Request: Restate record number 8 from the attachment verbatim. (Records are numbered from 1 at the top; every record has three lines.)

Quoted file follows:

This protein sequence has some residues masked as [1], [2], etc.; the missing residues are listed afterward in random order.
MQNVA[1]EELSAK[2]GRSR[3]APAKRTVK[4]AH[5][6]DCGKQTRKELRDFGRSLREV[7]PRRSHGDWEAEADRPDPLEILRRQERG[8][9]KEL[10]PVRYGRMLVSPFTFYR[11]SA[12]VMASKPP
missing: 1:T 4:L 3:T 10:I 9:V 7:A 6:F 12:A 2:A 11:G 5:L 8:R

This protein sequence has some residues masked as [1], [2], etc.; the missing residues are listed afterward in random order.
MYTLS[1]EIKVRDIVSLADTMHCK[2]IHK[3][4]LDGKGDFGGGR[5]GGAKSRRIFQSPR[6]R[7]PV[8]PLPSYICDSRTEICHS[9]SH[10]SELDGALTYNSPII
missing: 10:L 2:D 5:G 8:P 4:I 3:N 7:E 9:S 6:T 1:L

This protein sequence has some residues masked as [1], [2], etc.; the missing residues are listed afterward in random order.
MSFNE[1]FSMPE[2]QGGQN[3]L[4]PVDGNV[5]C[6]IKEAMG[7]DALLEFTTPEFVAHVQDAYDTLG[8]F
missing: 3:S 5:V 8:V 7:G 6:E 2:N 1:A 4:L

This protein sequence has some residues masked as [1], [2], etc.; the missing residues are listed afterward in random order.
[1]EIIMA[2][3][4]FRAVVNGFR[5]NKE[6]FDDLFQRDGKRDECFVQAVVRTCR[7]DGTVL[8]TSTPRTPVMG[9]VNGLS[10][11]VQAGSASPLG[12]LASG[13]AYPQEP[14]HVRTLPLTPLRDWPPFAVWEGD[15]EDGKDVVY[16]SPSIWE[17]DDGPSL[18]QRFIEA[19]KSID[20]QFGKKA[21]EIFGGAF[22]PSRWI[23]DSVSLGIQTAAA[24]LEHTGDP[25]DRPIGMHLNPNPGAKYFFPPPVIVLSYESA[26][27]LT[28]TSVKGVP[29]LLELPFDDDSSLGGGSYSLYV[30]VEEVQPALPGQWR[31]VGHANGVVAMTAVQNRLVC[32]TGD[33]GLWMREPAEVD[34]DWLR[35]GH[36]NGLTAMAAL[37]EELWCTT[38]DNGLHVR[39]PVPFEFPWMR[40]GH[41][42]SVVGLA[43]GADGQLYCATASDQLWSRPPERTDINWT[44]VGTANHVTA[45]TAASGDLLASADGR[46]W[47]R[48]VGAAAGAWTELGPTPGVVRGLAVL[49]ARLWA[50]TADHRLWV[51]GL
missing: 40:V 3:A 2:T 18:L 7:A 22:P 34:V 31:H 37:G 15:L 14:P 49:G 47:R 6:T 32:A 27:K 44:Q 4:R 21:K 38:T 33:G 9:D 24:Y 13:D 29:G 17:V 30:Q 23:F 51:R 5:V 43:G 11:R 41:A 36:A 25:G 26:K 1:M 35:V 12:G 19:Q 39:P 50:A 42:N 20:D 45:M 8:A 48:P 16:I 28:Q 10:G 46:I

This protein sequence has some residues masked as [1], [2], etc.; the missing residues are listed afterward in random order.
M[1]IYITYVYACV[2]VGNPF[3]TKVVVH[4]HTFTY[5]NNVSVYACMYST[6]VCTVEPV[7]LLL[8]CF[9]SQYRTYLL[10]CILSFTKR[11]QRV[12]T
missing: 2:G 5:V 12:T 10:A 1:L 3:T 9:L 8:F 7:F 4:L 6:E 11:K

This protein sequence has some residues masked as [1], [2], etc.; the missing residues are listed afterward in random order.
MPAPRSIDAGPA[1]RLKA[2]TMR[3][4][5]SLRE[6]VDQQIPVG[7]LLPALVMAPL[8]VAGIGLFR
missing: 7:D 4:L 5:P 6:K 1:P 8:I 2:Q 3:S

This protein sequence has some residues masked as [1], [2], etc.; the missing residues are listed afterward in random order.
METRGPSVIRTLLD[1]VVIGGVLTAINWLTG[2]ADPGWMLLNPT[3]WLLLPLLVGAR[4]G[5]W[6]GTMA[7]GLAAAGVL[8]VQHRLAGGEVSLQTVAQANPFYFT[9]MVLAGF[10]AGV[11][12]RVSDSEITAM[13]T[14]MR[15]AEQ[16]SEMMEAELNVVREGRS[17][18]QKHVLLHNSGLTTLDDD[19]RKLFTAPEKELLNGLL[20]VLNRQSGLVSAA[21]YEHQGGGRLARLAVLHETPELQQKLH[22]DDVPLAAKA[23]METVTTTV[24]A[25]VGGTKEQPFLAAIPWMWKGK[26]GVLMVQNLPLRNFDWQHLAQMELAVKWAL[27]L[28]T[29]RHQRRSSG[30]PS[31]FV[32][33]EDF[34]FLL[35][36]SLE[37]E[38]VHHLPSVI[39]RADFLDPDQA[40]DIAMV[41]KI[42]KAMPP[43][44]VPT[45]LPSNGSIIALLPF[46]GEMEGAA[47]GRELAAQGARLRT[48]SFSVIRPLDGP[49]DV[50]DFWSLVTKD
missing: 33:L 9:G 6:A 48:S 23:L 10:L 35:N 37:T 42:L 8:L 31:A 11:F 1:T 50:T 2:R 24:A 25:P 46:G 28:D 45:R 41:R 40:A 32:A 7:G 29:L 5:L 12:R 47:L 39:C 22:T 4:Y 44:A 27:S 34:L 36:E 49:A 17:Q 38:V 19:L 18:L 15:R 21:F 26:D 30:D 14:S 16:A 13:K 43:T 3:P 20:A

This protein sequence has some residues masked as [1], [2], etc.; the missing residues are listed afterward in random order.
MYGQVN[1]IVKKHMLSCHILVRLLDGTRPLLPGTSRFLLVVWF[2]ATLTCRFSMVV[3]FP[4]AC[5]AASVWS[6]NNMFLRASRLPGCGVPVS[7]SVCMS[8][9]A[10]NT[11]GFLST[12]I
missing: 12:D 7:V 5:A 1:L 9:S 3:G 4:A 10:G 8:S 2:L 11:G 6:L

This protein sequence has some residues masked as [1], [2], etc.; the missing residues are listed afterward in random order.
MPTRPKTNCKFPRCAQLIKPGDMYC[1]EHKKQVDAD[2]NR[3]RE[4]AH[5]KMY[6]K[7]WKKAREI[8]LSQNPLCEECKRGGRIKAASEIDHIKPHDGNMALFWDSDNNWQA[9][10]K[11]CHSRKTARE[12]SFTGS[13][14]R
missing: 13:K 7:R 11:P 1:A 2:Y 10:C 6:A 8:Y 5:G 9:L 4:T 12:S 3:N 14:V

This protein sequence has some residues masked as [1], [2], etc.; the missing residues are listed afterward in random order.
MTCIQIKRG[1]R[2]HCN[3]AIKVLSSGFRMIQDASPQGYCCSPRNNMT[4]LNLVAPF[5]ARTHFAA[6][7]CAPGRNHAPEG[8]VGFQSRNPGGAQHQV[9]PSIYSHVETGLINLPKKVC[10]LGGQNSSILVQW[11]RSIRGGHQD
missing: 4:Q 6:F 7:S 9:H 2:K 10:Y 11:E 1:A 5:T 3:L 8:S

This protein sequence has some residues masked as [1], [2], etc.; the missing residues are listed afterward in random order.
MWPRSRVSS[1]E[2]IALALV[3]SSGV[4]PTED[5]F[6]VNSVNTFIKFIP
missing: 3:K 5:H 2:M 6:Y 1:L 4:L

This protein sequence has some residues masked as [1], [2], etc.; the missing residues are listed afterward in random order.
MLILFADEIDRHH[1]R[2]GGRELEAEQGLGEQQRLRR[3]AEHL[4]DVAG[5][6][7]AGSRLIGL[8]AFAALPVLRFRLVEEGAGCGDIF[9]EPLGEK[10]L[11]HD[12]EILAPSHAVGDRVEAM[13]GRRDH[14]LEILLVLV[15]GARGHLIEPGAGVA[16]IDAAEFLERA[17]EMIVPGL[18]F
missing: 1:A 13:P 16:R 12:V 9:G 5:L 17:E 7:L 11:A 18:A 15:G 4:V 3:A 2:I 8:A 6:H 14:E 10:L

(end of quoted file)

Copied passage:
This protein sequence has some residues masked as [1], [2], etc.; the missing residues are listed afterward in random order.
MYGQVN[1]IVKKHMLSCHILVRLLDGTRPLLPGTSRFLLVVWF[2]ATLTCRFSMVV[3]FP[4]AC[5]AASVWS[6]NNMFLRASRLPGCGVPVS[7]SVCMS[8][9]A[10]NT[11]GFLST[12]I
missing: 12:D 7:V 5:A 1:L 9:S 3:G 4:A 10:G 8:S 2:L 11:G 6:L